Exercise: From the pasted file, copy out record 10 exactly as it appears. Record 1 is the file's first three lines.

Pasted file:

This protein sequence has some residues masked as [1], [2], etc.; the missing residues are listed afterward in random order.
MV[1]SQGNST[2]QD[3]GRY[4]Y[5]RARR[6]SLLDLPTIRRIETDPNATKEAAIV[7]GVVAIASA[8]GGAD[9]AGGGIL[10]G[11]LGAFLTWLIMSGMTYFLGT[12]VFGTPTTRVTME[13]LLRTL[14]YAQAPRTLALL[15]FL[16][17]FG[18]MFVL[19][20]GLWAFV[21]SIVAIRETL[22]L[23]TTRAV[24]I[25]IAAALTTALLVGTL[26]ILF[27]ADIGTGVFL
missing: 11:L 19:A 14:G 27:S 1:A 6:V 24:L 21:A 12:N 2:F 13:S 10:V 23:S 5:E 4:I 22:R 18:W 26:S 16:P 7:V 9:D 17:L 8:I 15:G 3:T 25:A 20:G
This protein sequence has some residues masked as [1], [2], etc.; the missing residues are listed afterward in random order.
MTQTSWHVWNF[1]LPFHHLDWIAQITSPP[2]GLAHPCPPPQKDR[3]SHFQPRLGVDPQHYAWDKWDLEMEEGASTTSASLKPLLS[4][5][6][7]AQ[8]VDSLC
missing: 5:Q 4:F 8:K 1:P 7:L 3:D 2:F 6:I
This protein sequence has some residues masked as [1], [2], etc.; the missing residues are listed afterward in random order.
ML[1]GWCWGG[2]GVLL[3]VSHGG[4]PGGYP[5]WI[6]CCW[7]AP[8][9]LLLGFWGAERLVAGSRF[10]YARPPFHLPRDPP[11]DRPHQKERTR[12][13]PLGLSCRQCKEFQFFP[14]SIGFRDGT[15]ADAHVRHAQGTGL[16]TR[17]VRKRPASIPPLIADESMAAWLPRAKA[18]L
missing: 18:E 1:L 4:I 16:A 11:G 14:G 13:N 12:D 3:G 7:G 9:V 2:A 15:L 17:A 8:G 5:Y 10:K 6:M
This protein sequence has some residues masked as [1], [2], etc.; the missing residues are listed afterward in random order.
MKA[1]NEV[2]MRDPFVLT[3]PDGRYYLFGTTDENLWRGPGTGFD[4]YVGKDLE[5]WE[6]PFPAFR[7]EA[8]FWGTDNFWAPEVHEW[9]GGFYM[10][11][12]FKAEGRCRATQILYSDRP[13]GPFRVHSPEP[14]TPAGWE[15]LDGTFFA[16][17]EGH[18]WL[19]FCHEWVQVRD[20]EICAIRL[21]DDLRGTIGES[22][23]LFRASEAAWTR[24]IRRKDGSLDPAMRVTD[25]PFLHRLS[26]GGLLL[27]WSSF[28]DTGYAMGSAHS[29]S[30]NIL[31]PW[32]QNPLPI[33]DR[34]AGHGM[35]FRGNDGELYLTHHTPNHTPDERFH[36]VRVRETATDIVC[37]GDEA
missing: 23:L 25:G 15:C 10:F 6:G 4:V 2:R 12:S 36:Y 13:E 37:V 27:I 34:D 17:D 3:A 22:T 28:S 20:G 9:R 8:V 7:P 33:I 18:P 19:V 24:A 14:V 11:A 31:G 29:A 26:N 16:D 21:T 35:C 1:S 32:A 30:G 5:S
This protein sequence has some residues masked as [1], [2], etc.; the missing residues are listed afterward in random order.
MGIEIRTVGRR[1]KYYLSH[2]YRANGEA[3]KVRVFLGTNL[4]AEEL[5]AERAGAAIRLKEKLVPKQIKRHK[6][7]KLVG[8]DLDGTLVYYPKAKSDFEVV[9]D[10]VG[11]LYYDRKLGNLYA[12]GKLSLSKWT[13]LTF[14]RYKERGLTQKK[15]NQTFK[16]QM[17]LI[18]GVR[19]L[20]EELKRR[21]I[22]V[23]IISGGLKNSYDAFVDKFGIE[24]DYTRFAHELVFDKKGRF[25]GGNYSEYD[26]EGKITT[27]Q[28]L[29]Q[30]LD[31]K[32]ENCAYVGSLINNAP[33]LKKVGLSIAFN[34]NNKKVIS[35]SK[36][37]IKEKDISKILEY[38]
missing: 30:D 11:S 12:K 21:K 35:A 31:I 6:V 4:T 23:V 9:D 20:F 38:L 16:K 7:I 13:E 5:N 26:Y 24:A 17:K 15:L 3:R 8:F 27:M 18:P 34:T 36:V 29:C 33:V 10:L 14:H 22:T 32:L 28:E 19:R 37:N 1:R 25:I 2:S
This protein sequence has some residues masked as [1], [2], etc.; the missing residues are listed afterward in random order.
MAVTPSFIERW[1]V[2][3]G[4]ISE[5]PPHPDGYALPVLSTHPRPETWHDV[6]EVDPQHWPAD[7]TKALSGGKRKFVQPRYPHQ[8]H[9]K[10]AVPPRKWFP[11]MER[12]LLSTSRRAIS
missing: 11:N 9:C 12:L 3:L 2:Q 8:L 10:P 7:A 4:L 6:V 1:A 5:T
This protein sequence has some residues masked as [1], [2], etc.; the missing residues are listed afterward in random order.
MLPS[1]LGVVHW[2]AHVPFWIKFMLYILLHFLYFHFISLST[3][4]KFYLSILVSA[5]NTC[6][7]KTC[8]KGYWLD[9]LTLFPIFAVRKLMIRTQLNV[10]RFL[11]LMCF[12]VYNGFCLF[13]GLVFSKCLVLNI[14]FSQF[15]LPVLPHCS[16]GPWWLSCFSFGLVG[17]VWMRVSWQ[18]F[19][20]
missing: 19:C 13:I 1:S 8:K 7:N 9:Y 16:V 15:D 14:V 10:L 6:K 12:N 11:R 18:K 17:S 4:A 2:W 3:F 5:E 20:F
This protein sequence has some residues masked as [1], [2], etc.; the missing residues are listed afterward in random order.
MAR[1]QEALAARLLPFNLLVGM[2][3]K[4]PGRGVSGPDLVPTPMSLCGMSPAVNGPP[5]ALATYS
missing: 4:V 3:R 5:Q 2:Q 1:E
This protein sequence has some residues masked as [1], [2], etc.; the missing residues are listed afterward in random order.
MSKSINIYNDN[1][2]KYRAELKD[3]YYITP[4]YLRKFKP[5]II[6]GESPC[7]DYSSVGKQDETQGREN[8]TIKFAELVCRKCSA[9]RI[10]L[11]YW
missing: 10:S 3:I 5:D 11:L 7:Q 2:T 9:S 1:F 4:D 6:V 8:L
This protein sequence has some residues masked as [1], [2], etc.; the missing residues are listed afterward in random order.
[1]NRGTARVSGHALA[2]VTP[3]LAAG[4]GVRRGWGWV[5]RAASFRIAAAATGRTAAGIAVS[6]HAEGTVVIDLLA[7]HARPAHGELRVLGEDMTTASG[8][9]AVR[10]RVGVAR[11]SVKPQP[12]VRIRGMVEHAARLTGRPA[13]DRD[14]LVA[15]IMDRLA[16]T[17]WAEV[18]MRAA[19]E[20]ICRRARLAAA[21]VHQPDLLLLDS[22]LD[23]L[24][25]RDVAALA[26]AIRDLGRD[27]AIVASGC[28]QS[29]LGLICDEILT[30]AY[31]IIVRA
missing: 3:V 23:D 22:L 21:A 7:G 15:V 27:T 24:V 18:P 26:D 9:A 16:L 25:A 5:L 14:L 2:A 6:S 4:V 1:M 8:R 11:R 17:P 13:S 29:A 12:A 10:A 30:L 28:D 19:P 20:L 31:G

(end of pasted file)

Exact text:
This protein sequence has some residues masked as [1], [2], etc.; the missing residues are listed afterward in random order.
[1]NRGTARVSGHALA[2]VTP[3]LAAG[4]GVRRGWGWV[5]RAASFRIAAAATGRTAAGIAVS[6]HAEGTVVIDLLA[7]HARPAHGELRVLGEDMTTASG[8][9]AVR[10]RVGVAR[11]SVKPQP[12]VRIRGMVEHAARLTGRPA[13]DRD[14]LVA[15]IMDRLA[16]T[17]WAEV[18]MRAA[19]E[20]ICRRARLAAA[21]VHQPDLLLLDS[22]LD[23]L[24][25]RDVAALA[26]AIRDLGRD[27]AIVASGC[28]QS[29]LGLICDEILT[30]AY[31]IIVRA
missing: 3:V 23:D 22:L 21:A 7:G 15:V 27:T 24:V 18:P 26:D 9:A 16:L 25:A 5:L 14:L 2:A 6:S 4:V 1:M 8:R 11:R 17:P 13:S 29:A 12:A 10:A 30:L 28:D 19:P 20:L 31:G